What to look for in a composite door to know that it’s legitimate

Vista’s head social media co-ordinator Lauren Barnes takes a look at what you should be looking for when buying a composited door. 

Lauren Barnes head of social media.

When choosing a new door, it is not only the appearance you should consider. It’s important to ask yourself exactly what door the installers are offering, and is it fit for purpose?

There are a lot of choices out there, but how can you tell if you are making the right one?

Like with anything you buy, there are standards that have to be met. All door manufactures should be following industry guidelines in the manufacturing of their products.

Does the composite door have a CE Marking?

The first thing is very easy to look up and that is CE Marking or as it is now going to be called UKCA Marking the new UK version. Everything we buy, from calculators to children’s toys, have a CE Marking stamp/logo on it. Doors and windows are no exception.

CE Marking is a visible sign that the product complies with all relevant product supply law. Whilst it is a European standard we in the UK are in the process of moving over to UKCA Marking which will be our post Brexit standard.

Here at XtremeDoor we put a visible sticker on each door frame to show that we are compliant. If there is no visible sticker on your purchase, or if the installer cannot supply a link to prove their door supplier is compliant, ask yourself why and is this a wise purchase?

Does the composite door conform to PAS24:2016?

The second standard a door manufacturer has to conform to is called PAS24:2016.

All doors and windows, have to be tested to this standard at an independent testing company certified by the United Kingdom Accreditation Service (UKAS).

The testing and certification process also ensures that the manufacturing process is consistently meeting standards.

PAS 24 is a minimum standard, so it doesn’t have a grading system. A window or door either passes and receives accreditation or it doesn’t.

It was developed with collaboration from organizations such as:

  • Association of Chief Police Officers
  • Association of Composite Door Manufacturers
  • Door and Hardware Federation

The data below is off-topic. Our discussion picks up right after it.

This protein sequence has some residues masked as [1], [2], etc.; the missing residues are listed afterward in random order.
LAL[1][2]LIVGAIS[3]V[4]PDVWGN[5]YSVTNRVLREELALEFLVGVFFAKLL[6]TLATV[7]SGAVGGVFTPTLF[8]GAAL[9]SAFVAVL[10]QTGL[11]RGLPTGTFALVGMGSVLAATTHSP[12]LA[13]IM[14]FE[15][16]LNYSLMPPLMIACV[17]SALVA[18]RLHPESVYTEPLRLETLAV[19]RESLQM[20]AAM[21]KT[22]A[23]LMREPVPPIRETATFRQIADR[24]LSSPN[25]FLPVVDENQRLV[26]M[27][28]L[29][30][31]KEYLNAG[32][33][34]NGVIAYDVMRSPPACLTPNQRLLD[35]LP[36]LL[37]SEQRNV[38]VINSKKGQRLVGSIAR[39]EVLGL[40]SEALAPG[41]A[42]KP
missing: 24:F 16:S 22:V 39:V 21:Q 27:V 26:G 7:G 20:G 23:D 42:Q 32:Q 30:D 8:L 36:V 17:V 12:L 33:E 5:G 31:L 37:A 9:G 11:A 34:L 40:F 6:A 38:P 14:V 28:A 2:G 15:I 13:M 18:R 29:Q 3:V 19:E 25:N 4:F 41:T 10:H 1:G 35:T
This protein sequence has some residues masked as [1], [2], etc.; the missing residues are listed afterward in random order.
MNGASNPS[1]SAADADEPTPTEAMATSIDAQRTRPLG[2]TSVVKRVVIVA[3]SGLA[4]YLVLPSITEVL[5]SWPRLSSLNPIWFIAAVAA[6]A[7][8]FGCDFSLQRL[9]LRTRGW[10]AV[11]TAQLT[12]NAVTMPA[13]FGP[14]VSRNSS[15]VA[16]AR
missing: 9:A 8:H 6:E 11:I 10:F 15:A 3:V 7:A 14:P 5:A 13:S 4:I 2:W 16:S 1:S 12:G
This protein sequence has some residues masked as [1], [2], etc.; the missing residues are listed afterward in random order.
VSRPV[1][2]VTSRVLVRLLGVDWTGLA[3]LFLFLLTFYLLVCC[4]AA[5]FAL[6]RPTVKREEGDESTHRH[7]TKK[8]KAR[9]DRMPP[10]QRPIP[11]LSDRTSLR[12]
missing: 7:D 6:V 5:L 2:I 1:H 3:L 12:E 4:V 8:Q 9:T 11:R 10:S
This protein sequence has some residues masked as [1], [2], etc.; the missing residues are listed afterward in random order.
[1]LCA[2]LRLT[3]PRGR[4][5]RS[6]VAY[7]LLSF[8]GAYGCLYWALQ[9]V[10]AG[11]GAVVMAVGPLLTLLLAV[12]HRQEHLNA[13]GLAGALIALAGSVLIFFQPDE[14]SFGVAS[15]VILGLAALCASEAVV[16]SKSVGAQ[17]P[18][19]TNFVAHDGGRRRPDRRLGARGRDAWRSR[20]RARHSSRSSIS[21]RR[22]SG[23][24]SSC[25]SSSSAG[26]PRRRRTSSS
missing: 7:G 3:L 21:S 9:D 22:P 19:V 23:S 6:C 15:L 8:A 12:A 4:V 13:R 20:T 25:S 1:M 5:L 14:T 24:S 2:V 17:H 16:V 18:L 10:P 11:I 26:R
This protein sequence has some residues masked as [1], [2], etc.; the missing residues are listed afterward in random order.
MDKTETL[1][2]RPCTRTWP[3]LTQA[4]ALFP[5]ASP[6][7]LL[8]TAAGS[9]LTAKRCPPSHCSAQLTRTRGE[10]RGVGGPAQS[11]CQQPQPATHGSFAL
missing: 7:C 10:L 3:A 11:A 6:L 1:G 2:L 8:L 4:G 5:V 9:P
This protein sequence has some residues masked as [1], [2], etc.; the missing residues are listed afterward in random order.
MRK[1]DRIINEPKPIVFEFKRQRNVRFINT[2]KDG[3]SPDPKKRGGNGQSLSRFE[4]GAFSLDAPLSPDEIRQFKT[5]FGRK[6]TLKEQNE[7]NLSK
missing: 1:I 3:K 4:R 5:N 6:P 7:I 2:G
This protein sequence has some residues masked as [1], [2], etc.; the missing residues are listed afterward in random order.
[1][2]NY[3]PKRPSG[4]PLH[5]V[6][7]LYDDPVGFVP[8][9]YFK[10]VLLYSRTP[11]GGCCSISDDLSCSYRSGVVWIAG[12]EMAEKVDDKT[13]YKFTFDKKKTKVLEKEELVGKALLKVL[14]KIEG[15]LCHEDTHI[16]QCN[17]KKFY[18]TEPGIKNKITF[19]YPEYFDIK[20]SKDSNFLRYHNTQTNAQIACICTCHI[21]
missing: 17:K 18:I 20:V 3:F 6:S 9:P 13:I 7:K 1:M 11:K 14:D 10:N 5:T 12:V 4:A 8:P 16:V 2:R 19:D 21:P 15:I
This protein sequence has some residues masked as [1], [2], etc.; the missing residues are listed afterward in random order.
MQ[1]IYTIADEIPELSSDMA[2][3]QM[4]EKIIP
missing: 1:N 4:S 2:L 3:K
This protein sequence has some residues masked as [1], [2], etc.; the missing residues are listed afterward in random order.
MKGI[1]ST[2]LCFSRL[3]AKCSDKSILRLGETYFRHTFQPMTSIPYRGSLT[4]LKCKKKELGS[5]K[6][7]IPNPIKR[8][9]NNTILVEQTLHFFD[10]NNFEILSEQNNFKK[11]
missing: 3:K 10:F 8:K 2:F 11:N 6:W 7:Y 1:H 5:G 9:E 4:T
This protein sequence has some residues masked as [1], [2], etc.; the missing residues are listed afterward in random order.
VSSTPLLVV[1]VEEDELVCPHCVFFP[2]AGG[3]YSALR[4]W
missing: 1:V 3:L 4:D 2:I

• Glass and Glazing Federation
  • Master Locksmiths Association and others.

What is PAS24:2016?

The tests cover two key areas of the door’s performance.

Security: How long does the door or windows keep intruders out of the property?

Weather resistance: Does the door or window keep the cold and rain out and reduce draughts?

The security tests are done by both mechanical and manual means. They cover a wide range of simulations that replicate someone trying to force their way into the property. From trying to prise the door from its frame, hitting it repeatedly with force and an engineer trying to break in via the door lock and cutting through the door.

The second part of the tests cover the door’s ability to resist weather challenges. The door is placed in a pressure chamber where varying levels of air pressure are exerted on the opening sash to simulate wind pressure pressing against the door. The door is then tested for water tightness by spraying the exterior face with a jet of water and checking for leakages.

Every door manufacturer should be able to produce either a certificate or report to show they have had their doors tested to this minimum standard. If they can’t, then maybe it is time to consider a more credible alternative.

Composite doors should have the Secure By Design accreditation

Another standard a quality door manufacturer should also be able to achieve is the Secure By Design badge.

Secured by Design (SBD) is the official police security initiative that is owned by the UK Police Service with the specific aim to reduce crime and help people live more safely. They seek to improve the physical security of buildings using products, such as doors, windows, locks, and walling systems that meet SBD security requirements.

They do this by working closely with builders, developers, local authorities, and registered housing associations to incorporate the police crime prevention standards from initial concept and design through to construction and completion. Police forces throughout the UK have specially trained Designing Out Crime Officers (DOCOs) who offer police designing out crime and Secured by Design advice free of charge.

Not everyone will need this additional standard on their door as it requires the door to have laminate glass on the exterior face which does restrict some glass designs. However, it is comforting to know everything else on the door, such as the locks and hardware, comply to this Police approve standard.

A company fitting your new door or windows should be able to point you to the website that shows their supply chain does meet 2 of these 3 accreditations.

Fully accredited composite doors for trade customers

Our brand XtremeDoor is manufactured at our Vista Panels Ltd factory and the links to those certificates and websites are below. In particular all SBD accredited companies will be on the Secure by Design website under members, our link is below.

Accreditations | Accredited door supplier | Vista Panels Ltd

List of Member Companies (Alphabetical) (securedbydesign.com)

If you are going to buy a new composite door, make sure it is legitimately made. Don’t settle for anything less. Doors that do not meet this standard will not offer the same security or weather resistance to those that have.